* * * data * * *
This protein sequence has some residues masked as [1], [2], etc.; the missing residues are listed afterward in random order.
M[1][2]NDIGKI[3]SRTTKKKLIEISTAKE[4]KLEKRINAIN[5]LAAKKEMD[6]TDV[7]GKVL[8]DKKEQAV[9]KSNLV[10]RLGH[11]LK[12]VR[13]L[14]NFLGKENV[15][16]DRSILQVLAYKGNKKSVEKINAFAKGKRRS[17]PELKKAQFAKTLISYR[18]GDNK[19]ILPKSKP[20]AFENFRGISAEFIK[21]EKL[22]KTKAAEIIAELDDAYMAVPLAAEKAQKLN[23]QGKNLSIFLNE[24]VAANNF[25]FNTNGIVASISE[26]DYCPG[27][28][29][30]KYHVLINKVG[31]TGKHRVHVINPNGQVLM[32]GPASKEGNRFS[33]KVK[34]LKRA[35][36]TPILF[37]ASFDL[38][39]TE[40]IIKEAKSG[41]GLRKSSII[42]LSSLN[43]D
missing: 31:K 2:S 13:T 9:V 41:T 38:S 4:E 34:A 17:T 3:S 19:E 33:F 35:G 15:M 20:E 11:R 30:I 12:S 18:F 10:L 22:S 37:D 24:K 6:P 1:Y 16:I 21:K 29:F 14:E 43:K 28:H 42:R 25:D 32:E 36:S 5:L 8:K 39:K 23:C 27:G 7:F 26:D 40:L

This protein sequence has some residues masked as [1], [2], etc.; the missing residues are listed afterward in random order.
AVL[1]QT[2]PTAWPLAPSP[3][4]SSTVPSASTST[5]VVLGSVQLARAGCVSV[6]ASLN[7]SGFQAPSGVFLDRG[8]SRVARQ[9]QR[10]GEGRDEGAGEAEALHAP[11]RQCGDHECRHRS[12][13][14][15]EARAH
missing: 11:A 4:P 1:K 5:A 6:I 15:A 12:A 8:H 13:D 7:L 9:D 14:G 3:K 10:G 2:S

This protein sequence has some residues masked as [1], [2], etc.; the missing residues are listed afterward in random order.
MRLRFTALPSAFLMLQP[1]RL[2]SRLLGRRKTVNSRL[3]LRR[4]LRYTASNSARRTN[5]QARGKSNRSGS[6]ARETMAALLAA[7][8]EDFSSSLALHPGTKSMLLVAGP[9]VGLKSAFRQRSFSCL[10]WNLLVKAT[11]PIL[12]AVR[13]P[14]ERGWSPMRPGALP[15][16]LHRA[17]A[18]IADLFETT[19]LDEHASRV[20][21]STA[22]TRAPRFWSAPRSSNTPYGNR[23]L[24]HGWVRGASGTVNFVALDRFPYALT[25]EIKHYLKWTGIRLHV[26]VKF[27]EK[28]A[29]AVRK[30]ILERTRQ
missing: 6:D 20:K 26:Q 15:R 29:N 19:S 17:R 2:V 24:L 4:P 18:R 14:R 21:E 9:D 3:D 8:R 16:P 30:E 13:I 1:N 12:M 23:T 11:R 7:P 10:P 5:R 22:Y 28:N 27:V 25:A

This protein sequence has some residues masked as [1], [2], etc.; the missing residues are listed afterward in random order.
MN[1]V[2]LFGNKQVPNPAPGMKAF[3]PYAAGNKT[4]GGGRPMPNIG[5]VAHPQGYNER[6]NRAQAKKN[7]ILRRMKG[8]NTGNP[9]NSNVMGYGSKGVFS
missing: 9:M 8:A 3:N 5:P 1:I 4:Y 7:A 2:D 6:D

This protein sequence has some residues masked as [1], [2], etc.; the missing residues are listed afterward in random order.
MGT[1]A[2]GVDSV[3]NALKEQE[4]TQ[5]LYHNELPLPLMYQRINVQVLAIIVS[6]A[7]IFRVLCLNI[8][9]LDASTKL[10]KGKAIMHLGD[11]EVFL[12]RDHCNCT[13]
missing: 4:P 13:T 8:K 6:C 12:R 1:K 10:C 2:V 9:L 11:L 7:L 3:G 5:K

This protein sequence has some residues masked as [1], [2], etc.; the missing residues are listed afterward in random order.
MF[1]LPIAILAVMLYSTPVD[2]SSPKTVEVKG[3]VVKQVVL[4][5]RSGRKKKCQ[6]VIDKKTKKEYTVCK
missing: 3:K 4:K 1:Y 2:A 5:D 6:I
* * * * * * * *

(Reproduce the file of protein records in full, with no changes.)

This protein sequence has some residues masked as [1], [2], etc.; the missing residues are listed afterward in random order.
M[1][2]NDIGKI[3]SRTTKKKLIEISTAKE[4]KLEKRINAIN[5]LAAKKEMD[6]TDV[7]GKVL[8]DKKEQAV[9]KSNLV[10]RLGH[11]LK[12]VR[13]L[14]NFLGKENV[15][16]DRSILQVLAYKGNKKSVEKINAFAKGKRRS[17]PELKKAQFAKTLISYR[18]GDNK[19]ILPKSKP[20]AFENFRGISAEFIK[21]EKL[22]KTKAAEIIAELDDAYMAVPLAAEKAQKLN[23]QGKNLSIFLNE[24]VAANNF[25]FNTNGIVASISE[26]DYCPG[27][28][29][30]KYHVLINKVG[31]TGKHRVHVINPNGQVLM[32]GPASKEGNRFS[33]KVK[34]LKRA[35][36]TPILF[37]ASFDL[38][39]TE[40]IIKEAKSG[41]GLRKSSII[42]LSSLN[43]D
missing: 31:K 2:S 13:T 9:V 41:T 38:S 4:E 34:A 17:T 3:S 19:E 33:F 35:G 15:M 20:E 11:R 30:I 12:S 18:F 10:L 22:S 37:D 24:K 6:P 1:Y 16:I 21:K 29:F 14:E 43:K 28:H 42:R 25:D 32:E 36:S 5:L 8:K 39:K 23:C 27:G 7:F 26:D 40:L

This protein sequence has some residues masked as [1], [2], etc.; the missing residues are listed afterward in random order.
AVL[1]QT[2]PTAWPLAPSP[3][4]SSTVPSASTST[5]VVLGSVQLARAGCVSV[6]ASLN[7]SGFQAPSGVFLDRG[8]SRVARQ[9]QR[10]GEGRDEGAGEAEALHAP[11]RQCGDHECRHRS[12][13][14][15]EARAH
missing: 11:A 4:P 1:K 5:A 6:I 15:A 12:A 8:H 13:D 7:L 9:D 14:G 3:K 10:G 2:S

This protein sequence has some residues masked as [1], [2], etc.; the missing residues are listed afterward in random order.
MRLRFTALPSAFLMLQP[1]RL[2]SRLLGRRKTVNSRL[3]LRR[4]LRYTASNSARRTN[5]QARGKSNRSGS[6]ARETMAALLAA[7][8]EDFSSSLALHPGTKSMLLVAGP[9]VGLKSAFRQRSFSCL[10]WNLLVKAT[11]PIL[12]AVR[13]P[14]ERGWSPMRPGALP[15][16]LHRA[17]A[18]IADLFETT[19]LDEHASRV[20][21]STA[22]TRAPRFWSAPRSSNTPYGNR[23]L[24]HGWVRGASGTVNFVALDRFPYALT[25]EIKHYLKWTGIRLHV[26]VKF[27]EK[28]A[29]AVRK[30]ILERTRQ
missing: 6:D 20:K 26:Q 15:R 29:N 19:S 17:R 2:V 24:L 4:P 18:R 14:R 21:E 9:D 3:D 8:R 16:P 30:E 13:I 1:N 12:M 23:T 11:R 7:P 10:P 5:R 22:Y 28:N 27:V 25:A

This protein sequence has some residues masked as [1], [2], etc.; the missing residues are listed afterward in random order.
MN[1]V[2]LFGNKQVPNPAPGMKAF[3]PYAAGNKT[4]GGGRPMPNIG[5]VAHPQGYNER[6]NRAQAKKN[7]ILRRMKG[8]NTGNP[9]NSNVMGYGSKGVFS
missing: 9:M 8:A 3:N 5:P 1:I 4:Y 7:A 2:D 6:D

This protein sequence has some residues masked as [1], [2], etc.; the missing residues are listed afterward in random order.
MGT[1]A[2]GVDSV[3]NALKEQE[4]TQ[5]LYHNELPLPLMYQRINVQVLAIIVS[6]A[7]IFRVLCLNI[8][9]LDASTKL[10]KGKAIMHLGD[11]EVFL[12]RDHCNCT[13]
missing: 4:P 13:T 8:K 6:C 12:R 1:K 10:C 2:V 9:L 11:L 7:L 3:G 5:K

This protein sequence has some residues masked as [1], [2], etc.; the missing residues are listed afterward in random order.
MF[1]LPIAILAVMLYSTPVD[2]SSPKTVEVKG[3]VVKQVVL[4][5]RSGRKKKCQ[6]VIDKKTKKEYTVCK
missing: 3:K 4:K 1:Y 2:A 5:D 6:I